Driving tomorrow, today
Modern-day vehicles are far removed from their forebears. FOCUS unpacks the technology to see what is most likely to find its way under the skin of tomorrow’s trucks.
The technology that will underpin the trucks of tomorrow is already here. The unrelenting drive to reduce vehicle fuel consumption and greenhouse-gas emissions, improve the safety of all road users, and increase the efficiency of the supply chain, is forcing engineers worldwide to think differently.
The answer – at least for now – does not seem to lie in what new form of vehicle powerplant we can invent, but, rather, how we can apply the abundance of technology we already have at our disposal.
Think WiFi is only for the home or office? Think again – your truck will soon be a WiFi hotspot, sharing ten messages a second with others up to 200 m around it.
Think only the driver’s eyes are watching the road? Nope – stereo cameras view the surroundings up to 100 m ahead of the vehicle, to detect lanes, clearances and traffic signs.
At the same time, short- and long-range radar sensors detect the speed of traffic ahead at 70 or 250 m respectively; allowing the truck to adapt to traffic flows and detect emergency situations.
There are at least 70 computer processors built into each connected truck, which allow all the components to work together. This is more than in the United States National Aeronautics and Space Administration (NASA) rocket that took Neil Armstrong to the moon!
These are the components that will become commonplace in tomorrow’s vehicles. The viability of the technology was proved a couple of months ago in the European Truck Platooning Challenge. (You’ve already read much about this concept on the pages of FOCUS thus far this year.) Did the challenge achieve its goals?
According to Dutch Minister of Infrastructure and the Environment, Schultz van Haegen (his ministry initiated the challenge), the results of the first-ever major platooning tryout are promising. “Truck platooning ensures that transport is cleaner and more efficient. Self-driving vehicles also improve traffic safety, because most traffic accidents are due to human error.
“As the test shows, the technology has already come a long way. It is also clear that we Europeans need to better harmonise rules of the road and rules for drivers. This will open the door for up-scaled, cross-border truck platooning.”
Indeed, the issue of legislation is just one of the factors delaying widespread availability of the technology.
“As this is not a scientific study, the results are in the form of hypotheses, conclusions and recommendations. These will yield building blocks for the future testing of the European harmonisation process. The blocks – assembled with our partners: the truck manufacturers, various governments, road authorities and research institutes – clearly show our starting point towards actual realisation of truck platooning in Europe,” says Loes Aarts, senior consultant Road Freight Transport, Rijkswaterstaat, Dutch Ministry of Infrastructure and the Environment.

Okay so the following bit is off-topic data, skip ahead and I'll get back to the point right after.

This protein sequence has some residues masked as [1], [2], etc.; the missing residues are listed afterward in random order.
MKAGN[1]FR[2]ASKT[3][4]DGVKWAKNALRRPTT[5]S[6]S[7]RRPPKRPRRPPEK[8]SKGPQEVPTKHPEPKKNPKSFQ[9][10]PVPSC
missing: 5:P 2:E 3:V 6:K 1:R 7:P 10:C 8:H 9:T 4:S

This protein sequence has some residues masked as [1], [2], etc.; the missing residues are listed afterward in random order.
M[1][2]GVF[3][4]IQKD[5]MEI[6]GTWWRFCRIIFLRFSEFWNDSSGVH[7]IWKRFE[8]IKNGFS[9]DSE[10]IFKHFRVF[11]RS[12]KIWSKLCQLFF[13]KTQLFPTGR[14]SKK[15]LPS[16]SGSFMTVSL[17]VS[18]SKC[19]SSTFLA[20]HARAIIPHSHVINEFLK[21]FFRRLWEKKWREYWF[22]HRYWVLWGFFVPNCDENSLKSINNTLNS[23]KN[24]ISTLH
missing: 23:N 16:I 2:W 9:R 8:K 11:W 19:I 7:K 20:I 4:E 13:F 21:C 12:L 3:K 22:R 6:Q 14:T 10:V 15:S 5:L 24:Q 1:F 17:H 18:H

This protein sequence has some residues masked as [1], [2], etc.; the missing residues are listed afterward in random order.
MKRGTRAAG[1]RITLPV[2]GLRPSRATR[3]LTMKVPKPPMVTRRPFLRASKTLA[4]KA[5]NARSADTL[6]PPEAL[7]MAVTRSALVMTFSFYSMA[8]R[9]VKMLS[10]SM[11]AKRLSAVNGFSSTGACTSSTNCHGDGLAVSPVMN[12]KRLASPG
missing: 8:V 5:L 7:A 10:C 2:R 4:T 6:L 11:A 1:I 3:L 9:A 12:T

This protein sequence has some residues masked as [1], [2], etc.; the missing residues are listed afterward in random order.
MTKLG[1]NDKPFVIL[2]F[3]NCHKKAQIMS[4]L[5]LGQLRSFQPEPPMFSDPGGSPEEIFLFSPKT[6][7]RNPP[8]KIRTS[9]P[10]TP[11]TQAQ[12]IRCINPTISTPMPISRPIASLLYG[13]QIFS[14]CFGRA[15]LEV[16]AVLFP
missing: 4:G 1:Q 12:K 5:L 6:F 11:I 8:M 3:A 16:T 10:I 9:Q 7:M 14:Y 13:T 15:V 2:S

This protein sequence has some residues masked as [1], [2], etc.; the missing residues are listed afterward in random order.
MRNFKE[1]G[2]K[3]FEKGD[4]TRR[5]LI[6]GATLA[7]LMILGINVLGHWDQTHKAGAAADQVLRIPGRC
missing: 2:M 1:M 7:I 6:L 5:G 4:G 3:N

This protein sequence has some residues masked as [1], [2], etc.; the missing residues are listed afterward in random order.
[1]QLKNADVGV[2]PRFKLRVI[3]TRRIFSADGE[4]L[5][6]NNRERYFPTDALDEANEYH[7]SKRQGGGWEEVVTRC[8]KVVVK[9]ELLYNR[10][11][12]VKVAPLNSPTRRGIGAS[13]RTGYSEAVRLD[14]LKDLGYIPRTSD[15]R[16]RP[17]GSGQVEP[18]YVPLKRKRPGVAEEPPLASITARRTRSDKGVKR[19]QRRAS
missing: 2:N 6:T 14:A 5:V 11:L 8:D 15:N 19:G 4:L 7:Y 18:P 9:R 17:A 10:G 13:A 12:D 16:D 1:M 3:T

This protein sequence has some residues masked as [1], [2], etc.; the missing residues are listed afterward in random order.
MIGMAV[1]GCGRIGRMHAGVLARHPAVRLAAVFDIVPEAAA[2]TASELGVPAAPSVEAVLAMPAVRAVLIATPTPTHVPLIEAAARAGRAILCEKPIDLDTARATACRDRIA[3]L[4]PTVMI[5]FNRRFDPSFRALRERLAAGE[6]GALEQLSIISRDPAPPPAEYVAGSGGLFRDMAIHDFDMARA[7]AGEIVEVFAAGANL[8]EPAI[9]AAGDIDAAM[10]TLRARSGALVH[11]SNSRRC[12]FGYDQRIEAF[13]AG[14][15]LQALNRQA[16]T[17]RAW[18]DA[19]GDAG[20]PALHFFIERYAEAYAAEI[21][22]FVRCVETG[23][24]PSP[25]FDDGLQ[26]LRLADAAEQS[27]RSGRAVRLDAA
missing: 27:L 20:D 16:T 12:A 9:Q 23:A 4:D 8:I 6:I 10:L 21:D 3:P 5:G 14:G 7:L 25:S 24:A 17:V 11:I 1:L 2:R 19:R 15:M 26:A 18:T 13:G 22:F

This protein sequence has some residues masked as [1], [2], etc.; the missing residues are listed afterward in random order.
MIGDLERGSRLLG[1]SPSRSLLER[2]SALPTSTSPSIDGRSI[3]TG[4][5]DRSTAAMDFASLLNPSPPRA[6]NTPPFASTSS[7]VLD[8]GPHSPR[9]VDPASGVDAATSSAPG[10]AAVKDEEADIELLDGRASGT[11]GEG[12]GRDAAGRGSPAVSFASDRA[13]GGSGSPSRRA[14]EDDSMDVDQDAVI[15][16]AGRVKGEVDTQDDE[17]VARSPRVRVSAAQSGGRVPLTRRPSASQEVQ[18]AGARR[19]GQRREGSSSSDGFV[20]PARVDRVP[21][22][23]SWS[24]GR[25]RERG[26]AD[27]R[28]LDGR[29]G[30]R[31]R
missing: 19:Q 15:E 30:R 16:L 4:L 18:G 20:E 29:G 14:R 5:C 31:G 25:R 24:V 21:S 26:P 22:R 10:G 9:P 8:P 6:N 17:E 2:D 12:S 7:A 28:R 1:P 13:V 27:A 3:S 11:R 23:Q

Surely, the basic mechanicals are still relevant, though? Of course they are, although many claim that the diesel engine as we know it has reached its zenith (modern trucks are a third more fuel-efficient than those of 30 years ago), and any further mechanical gains in fuel efficiency and emissions reduction will come from the after-treatment processes and/or using “greener” fuels. For the time being, at least, the diesel engine seems to be staying put.
Following a 2015 rulemaking hearing, conducted by United States Environmental Protection Agency (EPA) and National Highway Traffic Safety Administration (NHTSA), the Diesel Technology Forum claimed that, by 2023, diesel engines will still power between 95 and 97 percent of all medium and heavy-duty vehicles.
“This is despite the introduction of alternative fuels and powertrains, including all-electric, and fuel-cell vehicles, as well as continued introduction of natural-gas powered vehicles,” says Allen Schaeffer, executive director of the Diesel Technology Forum.
“Today, manufacturers of commercial trucks, engines and their components produce the cleanest, safest and most fuel-efficient technology in the world, and over 95 percent of those vehicles are powered by diesel engines,” he adds.
“Now achieving near zero emissions, clean diesel technology powers the overwhelming majority of medium and commercial trucks today, and, thanks to these improvements, is poised to continue as the prime powertrain technology for commercial vehicles in the future,” Schaeffer says.
“The engine may look and perform somewhat differently, and may be burning different kinds of low-carbon fuels, but, in the end, it will still be a diesel engine and an integral component in meeting the needs of a growing economy and a cleaner and more sustainable future.”
At a high level at least, it would seem to be a case of the more things change, the more they stay the same. Tomorrow’s trucks are already here today.